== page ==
In a fit of geekiness my brother and I went on Pottermore to be sorted. I had my blue and bronze flag ready, and was thoroughly shocked to be sorted in to Slytherin.
image courtesy of Pixaby
Because books are my thing I went to the library (Google) and discovered that I got a Slytherin result because of my love for water (and probably Gothic spaces).
So. New Pottermore account. Re take the test. Sorted.
The appeal of the under-snake
I’ve always had a secret sympathy for Slytherins. It can’t have been easy to be in silver and green through either the marauder era, of the years Harry was at Hogwarts. The way that Dumbledore announces the winners of the house cup at the end of the first book feels unnecessarily cruel, as do McGonagall’s actions precluding them from the final battle.
Snape: a definitive reading by Lorrie Kim expands on the vague discontent I have always felt with the way Slytherin’s are pushed to the periphery in the books and are automatically mistrusted. The series from a Slytherin POV is a very different read and I recommend it as an easy and insightful read in what might be going on in the head of a character that we are never really allowed to get close to. The section on Prisoner of Azkaban certainly made me less of a Remus fangirl.
So, who am I?
I can be ambitious, determined and slightly crafty, or at least there are days when I really want to be while my subconscious is repeatedly telling me that this is not how good girls behave. Yet, for me that is part of what a witch or wizard should be – edgy and on the periphery, challenging boundaries and perspectives, and taking disrespect from no one.
Slytherin ticks all these boxes. Ravenclaw would be too comfortable for me, too safe, and I would never learn anything new about myself. I would never take the time to see the world differently.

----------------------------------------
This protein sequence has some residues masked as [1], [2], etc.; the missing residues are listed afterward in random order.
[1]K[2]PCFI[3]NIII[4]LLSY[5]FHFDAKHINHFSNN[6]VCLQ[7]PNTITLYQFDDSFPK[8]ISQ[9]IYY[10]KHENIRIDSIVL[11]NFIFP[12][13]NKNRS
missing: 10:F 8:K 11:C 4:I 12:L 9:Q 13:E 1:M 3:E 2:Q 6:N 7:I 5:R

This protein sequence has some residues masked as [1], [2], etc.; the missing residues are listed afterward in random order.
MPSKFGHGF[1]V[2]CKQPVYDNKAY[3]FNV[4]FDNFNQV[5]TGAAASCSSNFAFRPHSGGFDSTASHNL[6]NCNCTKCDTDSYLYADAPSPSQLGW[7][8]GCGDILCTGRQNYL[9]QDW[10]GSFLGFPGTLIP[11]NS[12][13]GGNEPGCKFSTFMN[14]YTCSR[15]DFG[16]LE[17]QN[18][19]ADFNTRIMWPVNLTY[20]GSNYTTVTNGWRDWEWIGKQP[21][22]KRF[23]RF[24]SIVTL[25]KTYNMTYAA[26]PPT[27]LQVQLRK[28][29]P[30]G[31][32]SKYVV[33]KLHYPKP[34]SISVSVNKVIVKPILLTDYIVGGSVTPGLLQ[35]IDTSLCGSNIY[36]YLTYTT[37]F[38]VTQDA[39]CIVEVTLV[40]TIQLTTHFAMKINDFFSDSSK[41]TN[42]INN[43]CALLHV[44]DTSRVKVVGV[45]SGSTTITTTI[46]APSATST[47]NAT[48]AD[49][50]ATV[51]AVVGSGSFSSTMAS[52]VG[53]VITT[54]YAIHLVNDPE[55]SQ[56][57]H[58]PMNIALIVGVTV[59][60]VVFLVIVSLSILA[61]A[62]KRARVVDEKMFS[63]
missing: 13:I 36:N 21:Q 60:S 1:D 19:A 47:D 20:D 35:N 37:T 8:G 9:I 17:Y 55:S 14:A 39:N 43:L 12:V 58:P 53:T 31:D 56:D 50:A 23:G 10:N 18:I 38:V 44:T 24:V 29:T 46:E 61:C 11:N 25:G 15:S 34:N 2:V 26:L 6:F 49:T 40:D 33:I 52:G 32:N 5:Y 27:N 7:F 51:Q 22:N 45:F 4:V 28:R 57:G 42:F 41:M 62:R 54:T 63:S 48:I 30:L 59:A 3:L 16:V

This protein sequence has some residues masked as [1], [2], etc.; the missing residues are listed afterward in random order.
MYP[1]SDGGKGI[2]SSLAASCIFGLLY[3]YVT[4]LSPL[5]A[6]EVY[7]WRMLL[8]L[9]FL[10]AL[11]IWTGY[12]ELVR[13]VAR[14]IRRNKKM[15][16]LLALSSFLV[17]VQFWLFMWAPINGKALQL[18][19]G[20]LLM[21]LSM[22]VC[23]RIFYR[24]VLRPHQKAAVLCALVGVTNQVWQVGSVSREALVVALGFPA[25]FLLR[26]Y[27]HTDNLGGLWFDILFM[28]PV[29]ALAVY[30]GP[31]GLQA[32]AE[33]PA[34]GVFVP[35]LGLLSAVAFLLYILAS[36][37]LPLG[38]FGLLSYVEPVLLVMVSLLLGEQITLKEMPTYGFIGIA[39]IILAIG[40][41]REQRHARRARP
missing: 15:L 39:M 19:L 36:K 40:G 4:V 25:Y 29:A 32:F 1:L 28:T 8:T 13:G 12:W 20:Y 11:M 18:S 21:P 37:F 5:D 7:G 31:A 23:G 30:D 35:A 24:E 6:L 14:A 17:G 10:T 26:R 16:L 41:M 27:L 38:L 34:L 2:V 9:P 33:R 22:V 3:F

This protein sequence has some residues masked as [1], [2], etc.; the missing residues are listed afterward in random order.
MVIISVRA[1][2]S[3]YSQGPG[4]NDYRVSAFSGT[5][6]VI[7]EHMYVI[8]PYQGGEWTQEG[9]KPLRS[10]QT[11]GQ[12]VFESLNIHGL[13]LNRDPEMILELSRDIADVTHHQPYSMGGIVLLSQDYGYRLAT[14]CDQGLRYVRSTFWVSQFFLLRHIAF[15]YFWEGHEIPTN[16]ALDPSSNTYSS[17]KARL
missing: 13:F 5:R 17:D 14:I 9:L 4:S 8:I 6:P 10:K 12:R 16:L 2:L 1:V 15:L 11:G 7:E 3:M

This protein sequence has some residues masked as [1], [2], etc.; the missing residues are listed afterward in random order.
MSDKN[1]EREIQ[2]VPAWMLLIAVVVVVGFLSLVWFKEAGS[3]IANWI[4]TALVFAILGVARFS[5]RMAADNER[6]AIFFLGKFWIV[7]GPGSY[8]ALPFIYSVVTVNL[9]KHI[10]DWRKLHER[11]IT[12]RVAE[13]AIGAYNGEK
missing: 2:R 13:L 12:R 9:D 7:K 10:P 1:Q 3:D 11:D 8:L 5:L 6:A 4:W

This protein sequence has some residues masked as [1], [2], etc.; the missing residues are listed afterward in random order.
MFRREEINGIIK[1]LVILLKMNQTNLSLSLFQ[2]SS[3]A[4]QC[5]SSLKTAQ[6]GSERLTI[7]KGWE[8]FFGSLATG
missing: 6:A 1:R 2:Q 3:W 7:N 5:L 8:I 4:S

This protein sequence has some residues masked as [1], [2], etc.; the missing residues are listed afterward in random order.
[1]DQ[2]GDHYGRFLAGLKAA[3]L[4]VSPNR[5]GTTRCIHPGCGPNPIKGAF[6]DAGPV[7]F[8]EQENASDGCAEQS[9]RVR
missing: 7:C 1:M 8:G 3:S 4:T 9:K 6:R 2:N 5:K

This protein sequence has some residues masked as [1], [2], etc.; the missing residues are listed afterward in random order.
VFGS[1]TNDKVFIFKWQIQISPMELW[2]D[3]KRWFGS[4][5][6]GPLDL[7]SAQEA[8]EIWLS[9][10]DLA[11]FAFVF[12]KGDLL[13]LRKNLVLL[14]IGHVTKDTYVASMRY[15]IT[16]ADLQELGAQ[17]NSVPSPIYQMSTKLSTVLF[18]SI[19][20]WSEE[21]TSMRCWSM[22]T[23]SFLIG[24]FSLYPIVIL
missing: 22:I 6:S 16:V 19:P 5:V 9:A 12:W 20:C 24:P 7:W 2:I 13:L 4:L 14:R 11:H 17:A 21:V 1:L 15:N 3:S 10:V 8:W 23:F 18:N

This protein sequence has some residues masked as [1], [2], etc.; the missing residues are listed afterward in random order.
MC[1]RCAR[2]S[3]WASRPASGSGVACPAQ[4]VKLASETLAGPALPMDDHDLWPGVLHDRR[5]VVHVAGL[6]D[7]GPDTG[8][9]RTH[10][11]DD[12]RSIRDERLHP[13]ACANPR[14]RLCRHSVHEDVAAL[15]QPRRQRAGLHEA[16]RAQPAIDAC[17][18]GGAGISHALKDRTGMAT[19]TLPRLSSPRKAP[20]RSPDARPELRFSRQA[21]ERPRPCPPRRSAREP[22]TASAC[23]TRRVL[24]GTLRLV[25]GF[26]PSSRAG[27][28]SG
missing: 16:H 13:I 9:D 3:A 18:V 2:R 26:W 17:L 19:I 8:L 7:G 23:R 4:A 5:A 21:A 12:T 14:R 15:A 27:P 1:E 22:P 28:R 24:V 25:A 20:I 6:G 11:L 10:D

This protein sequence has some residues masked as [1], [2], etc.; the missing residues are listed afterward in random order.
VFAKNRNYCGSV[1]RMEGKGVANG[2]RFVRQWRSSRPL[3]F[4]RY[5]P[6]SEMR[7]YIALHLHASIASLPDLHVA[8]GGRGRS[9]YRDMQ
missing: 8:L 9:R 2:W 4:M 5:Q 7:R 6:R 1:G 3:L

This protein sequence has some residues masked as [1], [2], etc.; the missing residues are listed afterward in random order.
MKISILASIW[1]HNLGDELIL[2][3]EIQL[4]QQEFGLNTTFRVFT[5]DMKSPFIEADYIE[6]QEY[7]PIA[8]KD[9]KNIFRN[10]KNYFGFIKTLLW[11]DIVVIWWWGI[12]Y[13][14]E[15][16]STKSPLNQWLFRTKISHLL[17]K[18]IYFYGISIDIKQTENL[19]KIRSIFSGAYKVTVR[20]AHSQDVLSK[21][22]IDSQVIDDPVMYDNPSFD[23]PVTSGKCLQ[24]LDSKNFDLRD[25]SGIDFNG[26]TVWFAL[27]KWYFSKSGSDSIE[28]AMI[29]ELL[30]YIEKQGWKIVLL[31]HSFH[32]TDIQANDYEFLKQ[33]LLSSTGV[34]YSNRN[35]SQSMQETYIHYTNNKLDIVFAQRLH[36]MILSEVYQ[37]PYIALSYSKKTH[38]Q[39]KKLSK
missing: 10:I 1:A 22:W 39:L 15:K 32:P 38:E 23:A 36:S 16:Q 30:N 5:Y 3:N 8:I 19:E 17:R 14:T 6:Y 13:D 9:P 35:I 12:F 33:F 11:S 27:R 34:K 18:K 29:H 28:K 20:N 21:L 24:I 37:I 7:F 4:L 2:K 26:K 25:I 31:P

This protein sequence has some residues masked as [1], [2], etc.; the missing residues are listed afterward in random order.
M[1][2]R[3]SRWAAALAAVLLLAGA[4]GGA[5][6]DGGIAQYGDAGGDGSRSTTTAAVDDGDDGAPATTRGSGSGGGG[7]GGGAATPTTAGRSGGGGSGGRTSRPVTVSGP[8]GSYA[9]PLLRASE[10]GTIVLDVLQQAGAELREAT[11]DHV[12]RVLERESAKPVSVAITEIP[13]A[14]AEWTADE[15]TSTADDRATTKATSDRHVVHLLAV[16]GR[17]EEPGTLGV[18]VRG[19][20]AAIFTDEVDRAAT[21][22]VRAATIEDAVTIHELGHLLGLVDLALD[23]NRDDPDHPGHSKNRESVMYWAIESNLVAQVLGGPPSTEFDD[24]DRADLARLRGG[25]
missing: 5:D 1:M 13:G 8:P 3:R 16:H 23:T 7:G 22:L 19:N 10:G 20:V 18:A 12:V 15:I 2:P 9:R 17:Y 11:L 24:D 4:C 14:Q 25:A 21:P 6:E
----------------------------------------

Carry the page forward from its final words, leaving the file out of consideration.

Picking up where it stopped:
And Slytherin House has Severus Snape so any argument against them is invalid.
Too many boxes?
Something that still bother me is Dumbledore’s claim that he felt the school sorted to soon. Is he implying Snape shouldn’t be in Slytherin? That Snape could accomplish any of the things he does if he didn’t have those slightly shady and socially unacceptable Slytherin characteristics that allow him to be self-sufficient, committed and confident enough to lie to Voldermort’s face?
Or is it an acknowledgement that no personality is ever so clear cut?
Perhaps the problem here (apart from me getting way too obsessed with the results of an internet quiz) is that Hogwarts sorts at all. In a society where there are already divisions is it healthy to split up the students and faculty further? Should the focus of magical education be on highlighting differences rather than similarities?
I am now wearing my snake badge with pride, but that doesn’t make me less of a book lover. Labels can be useful but also restrictive. They are not all that a person is, and as Dumbledore also says at the end of the Goblet of Fire we are strong when we stand together, and weak when we are divided.
In a world that’s changing it’s important to not only celebrate what makes us different, but to remember everything that makes us the same.